Tibial nerve dysfunction; Posterior tibial neuralgia; Neuropathy - posterior tibial nerve; Peripheral neuropathy - tibial nerve; Tibial nerve entrapment
Tarsal tunnel syndrome is a condition in which the tibial nerve is being compressed. This is the nerve in the ankle that allows feeling and movement to parts of the foot. Tarsal tunnel syndrome can lead to numbness, tingling, weakness, or muscle damage mainly in the bottom of the foot.
Tarsal tunnel syndrome is an unusual form of peripheral neuropathy. It occurs when there is damage to the tibial nerve.
The area in the foot where the nerve enters the back of the inner side of the ankle is called the tarsal tunnel. This tunnel is normally narrow. When the tibial nerve is compressed, it results in the symptoms of tarsal tunnel syndrome.
Pressure on the tibial nerve may be due to any of the following:
Damage to the tibial nerve may result from body-wide (systemic) diseases, such as diabetes, low thyroid function (hypothyroidism), arthritis, or hereditary nerve problems. In some cases, no cause can be found.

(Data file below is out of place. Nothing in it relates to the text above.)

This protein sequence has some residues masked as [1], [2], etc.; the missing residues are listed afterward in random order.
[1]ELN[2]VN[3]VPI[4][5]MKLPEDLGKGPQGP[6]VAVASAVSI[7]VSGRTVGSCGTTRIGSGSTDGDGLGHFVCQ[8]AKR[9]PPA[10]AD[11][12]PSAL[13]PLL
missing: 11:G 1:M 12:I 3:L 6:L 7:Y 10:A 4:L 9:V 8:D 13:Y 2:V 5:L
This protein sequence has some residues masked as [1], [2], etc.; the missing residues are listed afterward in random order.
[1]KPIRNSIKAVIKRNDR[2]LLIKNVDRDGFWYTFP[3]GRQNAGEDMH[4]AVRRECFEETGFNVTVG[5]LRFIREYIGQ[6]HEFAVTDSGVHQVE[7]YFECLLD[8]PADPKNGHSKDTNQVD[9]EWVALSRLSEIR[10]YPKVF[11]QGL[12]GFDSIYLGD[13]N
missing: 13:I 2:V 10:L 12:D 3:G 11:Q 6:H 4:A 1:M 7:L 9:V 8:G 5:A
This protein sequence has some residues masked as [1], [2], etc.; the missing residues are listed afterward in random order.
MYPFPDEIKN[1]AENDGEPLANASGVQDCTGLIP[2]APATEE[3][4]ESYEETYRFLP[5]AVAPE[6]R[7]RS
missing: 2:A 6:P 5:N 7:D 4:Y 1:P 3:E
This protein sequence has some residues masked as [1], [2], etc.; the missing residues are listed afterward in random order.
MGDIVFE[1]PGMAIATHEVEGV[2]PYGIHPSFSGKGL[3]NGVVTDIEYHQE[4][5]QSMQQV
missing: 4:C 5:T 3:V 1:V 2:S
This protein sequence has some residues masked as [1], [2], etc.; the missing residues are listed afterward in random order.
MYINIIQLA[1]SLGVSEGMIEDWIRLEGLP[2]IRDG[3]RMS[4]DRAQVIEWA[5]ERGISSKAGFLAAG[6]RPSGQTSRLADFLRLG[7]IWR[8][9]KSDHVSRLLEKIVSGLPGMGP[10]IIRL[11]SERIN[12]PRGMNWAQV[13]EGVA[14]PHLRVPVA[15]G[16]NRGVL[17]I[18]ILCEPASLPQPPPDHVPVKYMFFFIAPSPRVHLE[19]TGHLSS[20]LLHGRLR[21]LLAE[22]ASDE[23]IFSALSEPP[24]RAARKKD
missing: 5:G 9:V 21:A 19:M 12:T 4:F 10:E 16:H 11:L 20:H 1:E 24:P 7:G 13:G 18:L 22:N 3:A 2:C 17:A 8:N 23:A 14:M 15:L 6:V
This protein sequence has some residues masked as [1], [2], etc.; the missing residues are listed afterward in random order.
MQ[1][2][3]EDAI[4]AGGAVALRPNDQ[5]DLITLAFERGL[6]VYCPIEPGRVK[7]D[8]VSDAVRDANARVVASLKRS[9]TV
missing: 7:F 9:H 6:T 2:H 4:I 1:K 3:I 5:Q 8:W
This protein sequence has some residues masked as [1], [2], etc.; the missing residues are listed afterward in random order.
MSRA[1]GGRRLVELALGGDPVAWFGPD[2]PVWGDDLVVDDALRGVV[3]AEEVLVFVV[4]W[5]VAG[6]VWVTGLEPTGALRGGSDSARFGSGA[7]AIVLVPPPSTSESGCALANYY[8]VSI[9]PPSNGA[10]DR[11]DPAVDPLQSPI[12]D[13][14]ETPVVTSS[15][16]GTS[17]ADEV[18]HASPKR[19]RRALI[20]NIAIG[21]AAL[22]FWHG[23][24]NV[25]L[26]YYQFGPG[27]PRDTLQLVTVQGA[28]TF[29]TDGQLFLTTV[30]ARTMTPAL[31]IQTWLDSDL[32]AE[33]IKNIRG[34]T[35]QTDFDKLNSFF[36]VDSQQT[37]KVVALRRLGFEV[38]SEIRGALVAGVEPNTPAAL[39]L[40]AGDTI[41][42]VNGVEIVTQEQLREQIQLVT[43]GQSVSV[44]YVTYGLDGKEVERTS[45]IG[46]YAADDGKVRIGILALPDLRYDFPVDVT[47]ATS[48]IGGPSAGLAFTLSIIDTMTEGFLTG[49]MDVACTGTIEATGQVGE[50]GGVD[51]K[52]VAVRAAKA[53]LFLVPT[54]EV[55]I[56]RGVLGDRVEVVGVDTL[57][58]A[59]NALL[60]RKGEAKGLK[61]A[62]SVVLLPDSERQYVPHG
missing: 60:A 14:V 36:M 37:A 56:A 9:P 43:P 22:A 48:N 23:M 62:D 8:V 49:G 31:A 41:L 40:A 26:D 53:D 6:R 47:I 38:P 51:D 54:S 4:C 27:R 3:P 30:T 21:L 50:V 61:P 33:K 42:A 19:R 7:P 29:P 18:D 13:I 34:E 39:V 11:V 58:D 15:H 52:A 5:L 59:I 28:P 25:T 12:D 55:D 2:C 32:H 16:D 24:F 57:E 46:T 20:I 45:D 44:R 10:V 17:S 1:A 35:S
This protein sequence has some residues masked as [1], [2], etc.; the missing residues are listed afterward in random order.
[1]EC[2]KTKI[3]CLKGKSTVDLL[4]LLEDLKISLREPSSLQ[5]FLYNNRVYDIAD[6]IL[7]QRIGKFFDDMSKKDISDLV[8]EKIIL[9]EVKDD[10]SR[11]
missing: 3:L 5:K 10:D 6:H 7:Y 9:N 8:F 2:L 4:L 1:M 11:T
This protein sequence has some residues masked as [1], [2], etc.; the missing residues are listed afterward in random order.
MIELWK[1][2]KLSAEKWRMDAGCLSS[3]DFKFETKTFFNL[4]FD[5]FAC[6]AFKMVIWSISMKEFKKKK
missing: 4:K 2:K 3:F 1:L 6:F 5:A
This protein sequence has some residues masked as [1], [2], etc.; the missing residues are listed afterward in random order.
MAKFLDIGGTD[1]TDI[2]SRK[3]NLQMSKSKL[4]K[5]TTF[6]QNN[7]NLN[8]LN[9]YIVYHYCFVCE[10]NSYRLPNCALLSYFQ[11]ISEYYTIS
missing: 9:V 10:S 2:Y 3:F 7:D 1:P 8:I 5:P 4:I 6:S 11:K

Symptoms may include any of the following:
In severe cases, the foot muscles are very weak, and the foot can be deformed.
Your health care provider will examine your foot and ask about your symptoms.
During the exam, your provider may find you have the following signs:
Tests that may be done include:
Other tests may include imaging tests, such as x-ray, ultrasound, or MRI.
Blood tests may be done to look for medical conditions that lead to nerve damage.
Treatment depends on the cause of the symptoms.
A full recovery is possible if the cause of tarsal tunnel syndrome is found and successfully treated. Some people may have a partial or complete loss of movement or sensation. Nerve pain may be uncomfortable and last for a long time.
Untreated, tarsal tunnel syndrome may lead to the following:
Contact your provider if you have symptoms of tarsal tunnel syndrome. Early diagnosis and treatment increases the chance that symptoms can be controlled.
Katirji B. Disorders of peripheral nerves. In: Jankovic J, Mazziotta JC, Pomeroy SL, Newman NJ, eds. Bradley and Daroff's Neurology in Clinical Practice. 8th ed. Philadelphia, PA: Elsevier; 2022:chap 106.
Smith G, Shy ME. Peripheral neuropathies. In: Goldman L, Schafer AI, eds. Goldman-Cecil Medicine. 26th ed. Philadelphia, PA: Elsevier; 2020:chap 392.BACK TO TOP
Review Date: 1/23/2023
Reviewed By: Joseph V. Campellone, MD, Department of Neurology, Cooper Medical School of Rowan University, Camden, NJ. Review provided by VeriMed Healthcare Network. Also reviewed by David C. Dugdale, MD, Medical Director, Brenda Conaway, Editorial Director, and the A.D.A.M. Editorial team.
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